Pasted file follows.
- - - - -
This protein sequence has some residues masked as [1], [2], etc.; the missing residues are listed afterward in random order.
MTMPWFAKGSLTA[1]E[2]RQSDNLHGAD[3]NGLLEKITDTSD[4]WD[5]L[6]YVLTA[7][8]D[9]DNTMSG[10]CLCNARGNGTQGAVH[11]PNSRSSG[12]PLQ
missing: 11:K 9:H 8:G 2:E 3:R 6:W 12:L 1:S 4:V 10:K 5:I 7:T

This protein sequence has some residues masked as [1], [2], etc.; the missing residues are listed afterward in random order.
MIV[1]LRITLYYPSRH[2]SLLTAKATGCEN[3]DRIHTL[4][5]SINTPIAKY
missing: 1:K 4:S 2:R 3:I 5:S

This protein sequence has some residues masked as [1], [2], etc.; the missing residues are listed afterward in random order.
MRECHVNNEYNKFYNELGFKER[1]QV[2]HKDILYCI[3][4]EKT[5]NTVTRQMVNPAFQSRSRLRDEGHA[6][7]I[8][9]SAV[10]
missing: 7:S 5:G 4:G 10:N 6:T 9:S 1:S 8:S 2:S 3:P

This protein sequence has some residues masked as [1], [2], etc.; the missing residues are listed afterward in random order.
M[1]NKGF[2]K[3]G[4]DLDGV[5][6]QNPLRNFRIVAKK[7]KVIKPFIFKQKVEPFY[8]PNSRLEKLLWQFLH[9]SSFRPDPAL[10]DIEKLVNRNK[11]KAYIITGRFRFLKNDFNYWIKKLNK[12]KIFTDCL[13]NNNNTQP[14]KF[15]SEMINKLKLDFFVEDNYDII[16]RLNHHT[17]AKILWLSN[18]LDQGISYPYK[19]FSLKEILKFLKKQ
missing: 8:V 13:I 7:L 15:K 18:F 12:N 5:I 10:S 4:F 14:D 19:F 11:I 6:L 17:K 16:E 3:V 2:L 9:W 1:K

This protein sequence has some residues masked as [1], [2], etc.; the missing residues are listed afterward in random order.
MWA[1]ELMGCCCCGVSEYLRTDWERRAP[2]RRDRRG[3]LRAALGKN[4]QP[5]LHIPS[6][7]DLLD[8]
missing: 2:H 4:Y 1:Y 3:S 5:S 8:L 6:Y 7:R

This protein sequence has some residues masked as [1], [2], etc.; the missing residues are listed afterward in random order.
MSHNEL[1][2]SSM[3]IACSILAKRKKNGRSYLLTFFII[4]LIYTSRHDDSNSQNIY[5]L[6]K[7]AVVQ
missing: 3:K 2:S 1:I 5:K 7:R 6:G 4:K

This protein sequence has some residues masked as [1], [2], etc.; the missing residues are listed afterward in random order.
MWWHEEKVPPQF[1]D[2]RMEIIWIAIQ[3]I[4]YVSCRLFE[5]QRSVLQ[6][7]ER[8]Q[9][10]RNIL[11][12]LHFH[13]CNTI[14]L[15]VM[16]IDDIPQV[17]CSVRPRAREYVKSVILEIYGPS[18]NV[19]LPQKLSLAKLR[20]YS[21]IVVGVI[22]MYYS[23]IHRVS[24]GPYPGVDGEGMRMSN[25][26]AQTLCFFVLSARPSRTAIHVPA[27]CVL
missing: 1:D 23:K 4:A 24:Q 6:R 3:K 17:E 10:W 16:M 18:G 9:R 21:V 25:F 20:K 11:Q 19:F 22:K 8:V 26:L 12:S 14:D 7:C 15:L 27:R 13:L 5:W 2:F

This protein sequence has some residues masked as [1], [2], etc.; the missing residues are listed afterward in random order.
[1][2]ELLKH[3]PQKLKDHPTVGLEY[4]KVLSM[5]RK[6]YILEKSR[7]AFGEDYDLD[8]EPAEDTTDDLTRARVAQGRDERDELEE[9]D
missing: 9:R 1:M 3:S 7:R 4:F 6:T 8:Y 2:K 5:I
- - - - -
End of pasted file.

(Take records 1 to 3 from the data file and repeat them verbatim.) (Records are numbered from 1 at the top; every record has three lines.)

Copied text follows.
This protein sequence has some residues masked as [1], [2], etc.; the missing residues are listed afterward in random order.
MTMPWFAKGSLTA[1]E[2]RQSDNLHGAD[3]NGLLEKITDTSD[4]WD[5]L[6]YVLTA[7][8]D[9]DNTMSG[10]CLCNARGNGTQGAVH[11]PNSRSSG[12]PLQ
missing: 11:K 9:H 8:G 2:E 3:R 6:W 12:L 1:S 4:V 10:K 5:I 7:T

This protein sequence has some residues masked as [1], [2], etc.; the missing residues are listed afterward in random order.
MIV[1]LRITLYYPSRH[2]SLLTAKATGCEN[3]DRIHTL[4][5]SINTPIAKY
missing: 1:K 4:S 2:R 3:I 5:S

This protein sequence has some residues masked as [1], [2], etc.; the missing residues are listed afterward in random order.
MRECHVNNEYNKFYNELGFKER[1]QV[2]HKDILYCI[3][4]EKT[5]NTVTRQMVNPAFQSRSRLRDEGHA[6][7]I[8][9]SAV[10]
missing: 7:S 5:G 4:G 10:N 6:T 9:S 1:S 8:S 2:S 3:P